Ralph Love was a life time member of the Society of Western Artists (SWA), judged and participated in many of their shows. One of the most notable was at the De Young Museum in San Francisco, where his "Eternal Strength" seascape won the first purchase award. He was also a lifetime member of the Laguna Beach Art Association, having judged regularly at the Laguna Festival of Arts. For many years, he taught as well as painted. His students were made up of avid artists throughout California, and their classroom was the wide-open spaces. On rainy days, the class would meet in the old Art Shack in Temecula, which Love opened in the mid-fifties. It was from this Art Shack that his work received national recognition. In 2005, the Temecula Historical Society installed and dedicated a bronze plaque on the old Art Shack site. Ralph Love (1907-1992) Painter of the West
Ralph Love was perhaps most well known for painting the Grand Canyon. Arizona Life featured his work on the cover and on the inside spread, showing several of his original oils. Senator Barry Goldwater owned several of Love's Grand Canyons, and these are now in the Goldwater Museum. Other celebrities have purchased his oils, as well as museums in Oklahoma, Colorado, Arizona and California. His desert scenes are immortalized in Palm Springs at the Palm Desert Living Desert Museum through dioramas. Another of these unique displays can be seen at the historical Mission Inn in Riverside, California. The Frontier Museum in Temecula, California has honored Ralph Love in their museum publication with two pages of his contribution to the area through his art. The late Erle Stanley Gardner, who commissioned a Love painting of his ranch, is the only other person in this publication. Ralph Love paintings are hanging in several other museums throughout the West, including the Northern Arizona Museum in Flagstaff, Arizona, the Phillips 66 Museum, and the Leanin' Tree Museum in Boulder, Colorado.
Ralph Love is listed in "Who's Who of International Art" in the Tenth Anniversary edition of the "Southwest Art Magazine" hardcover contemporary artist listings, and has been featured several times in Southwest Art and Artist of the Rockies, and was featured in 1991 in Art of the West, the last article before he died. He is listed in the Edan Hughes reference book of Early California Painters from 1840 to 1940. Though art was his career from his youth, Ralph Love was also an ordained minister. He often used his art in the ministry, and would combine the two in special meetings in churches all over the United States. A very special treat for the congregation was when he would pick up the violin and play a medley of favorite hymns. In his studio, he always painted to classical music, and would often stop and play his favorite passages on the violin. Ralph Love received no formal art training, but was literally self-taught. It was when he was about eleven or twelve, his teacher took the class the Los Angeles Museum of Art, and he discovered what he wanted to do. He remembered standing in front of one of the old Flemish masters, and it just came to him... "I can do that!" And he did.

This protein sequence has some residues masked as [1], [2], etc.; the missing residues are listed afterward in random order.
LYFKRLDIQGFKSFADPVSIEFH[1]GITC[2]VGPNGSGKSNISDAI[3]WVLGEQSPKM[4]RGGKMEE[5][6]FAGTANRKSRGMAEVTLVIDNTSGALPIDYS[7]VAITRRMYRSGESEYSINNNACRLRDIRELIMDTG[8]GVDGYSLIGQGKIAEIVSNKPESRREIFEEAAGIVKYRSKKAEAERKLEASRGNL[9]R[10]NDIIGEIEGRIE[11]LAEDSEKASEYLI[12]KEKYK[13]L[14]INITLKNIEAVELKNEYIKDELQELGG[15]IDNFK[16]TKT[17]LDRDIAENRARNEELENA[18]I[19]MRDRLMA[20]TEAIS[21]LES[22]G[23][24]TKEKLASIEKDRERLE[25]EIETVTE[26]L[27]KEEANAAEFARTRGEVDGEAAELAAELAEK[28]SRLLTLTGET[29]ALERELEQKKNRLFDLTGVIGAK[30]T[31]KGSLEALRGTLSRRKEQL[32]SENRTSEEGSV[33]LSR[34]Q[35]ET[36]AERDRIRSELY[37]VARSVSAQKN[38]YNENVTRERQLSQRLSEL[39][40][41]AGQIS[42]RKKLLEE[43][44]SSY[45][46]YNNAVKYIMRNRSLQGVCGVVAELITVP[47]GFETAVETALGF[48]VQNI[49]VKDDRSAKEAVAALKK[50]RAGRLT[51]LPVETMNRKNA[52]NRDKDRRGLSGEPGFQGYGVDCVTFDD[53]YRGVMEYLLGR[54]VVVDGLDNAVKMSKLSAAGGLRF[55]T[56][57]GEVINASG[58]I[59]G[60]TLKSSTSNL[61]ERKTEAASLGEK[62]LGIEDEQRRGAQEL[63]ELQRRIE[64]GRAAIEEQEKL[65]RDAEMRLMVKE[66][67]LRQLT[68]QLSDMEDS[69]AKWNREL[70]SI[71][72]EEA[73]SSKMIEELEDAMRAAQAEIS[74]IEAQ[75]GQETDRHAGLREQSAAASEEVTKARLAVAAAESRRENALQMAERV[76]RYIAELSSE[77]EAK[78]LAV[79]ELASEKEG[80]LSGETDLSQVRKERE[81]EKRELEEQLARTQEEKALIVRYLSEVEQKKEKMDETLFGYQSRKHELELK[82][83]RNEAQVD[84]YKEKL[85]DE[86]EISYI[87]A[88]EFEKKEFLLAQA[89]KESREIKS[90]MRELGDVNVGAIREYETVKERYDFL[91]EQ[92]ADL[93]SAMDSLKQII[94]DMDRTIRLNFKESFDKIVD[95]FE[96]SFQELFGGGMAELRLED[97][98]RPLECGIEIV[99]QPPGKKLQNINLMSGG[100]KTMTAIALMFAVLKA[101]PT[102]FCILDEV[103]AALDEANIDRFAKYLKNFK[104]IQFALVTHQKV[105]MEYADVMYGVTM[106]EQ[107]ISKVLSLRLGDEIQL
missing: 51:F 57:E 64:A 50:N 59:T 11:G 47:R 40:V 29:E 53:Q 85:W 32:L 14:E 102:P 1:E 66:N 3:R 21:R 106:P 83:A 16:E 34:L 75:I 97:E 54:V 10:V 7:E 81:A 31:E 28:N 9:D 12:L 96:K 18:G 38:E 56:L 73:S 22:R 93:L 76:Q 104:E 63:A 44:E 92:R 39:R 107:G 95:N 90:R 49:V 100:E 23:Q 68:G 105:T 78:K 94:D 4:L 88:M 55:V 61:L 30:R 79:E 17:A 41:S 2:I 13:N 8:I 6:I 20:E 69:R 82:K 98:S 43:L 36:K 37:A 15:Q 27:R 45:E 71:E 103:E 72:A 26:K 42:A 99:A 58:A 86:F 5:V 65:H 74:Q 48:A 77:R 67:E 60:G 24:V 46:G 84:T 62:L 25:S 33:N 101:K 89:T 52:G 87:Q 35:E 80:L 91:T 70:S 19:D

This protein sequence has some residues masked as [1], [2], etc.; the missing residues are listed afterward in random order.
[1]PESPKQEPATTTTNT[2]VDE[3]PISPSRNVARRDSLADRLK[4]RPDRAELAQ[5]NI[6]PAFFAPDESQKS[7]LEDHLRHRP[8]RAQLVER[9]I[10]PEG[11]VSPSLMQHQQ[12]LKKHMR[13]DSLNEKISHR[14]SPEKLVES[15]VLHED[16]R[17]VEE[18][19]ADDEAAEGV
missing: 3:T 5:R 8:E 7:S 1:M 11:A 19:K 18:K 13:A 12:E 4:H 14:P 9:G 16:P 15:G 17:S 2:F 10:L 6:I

As a young artist, he had the privilege of painting for two years with Sam Hyde Harris. This was the only real "formal" training Ralph Love had. The rest was from avidly devouring all the art books in the library he could find. Bertha, Ralph Love's wife of 62 years, passed away in 1996. She handled the business part of the art for many years. Together, they raised four children. Marian Brown, now retired, owned a secretarial service in Oakland, California; Evelyn Norris lives in Carlsbad, California; Corwyn Love is retired from McDonald-Douglas Corporation, and Lee Youngman owns the Lee Youngman Galleries in Calistoga, California. Eleven grandchildren and twenty-three great- grandchildren survive Ralph Love.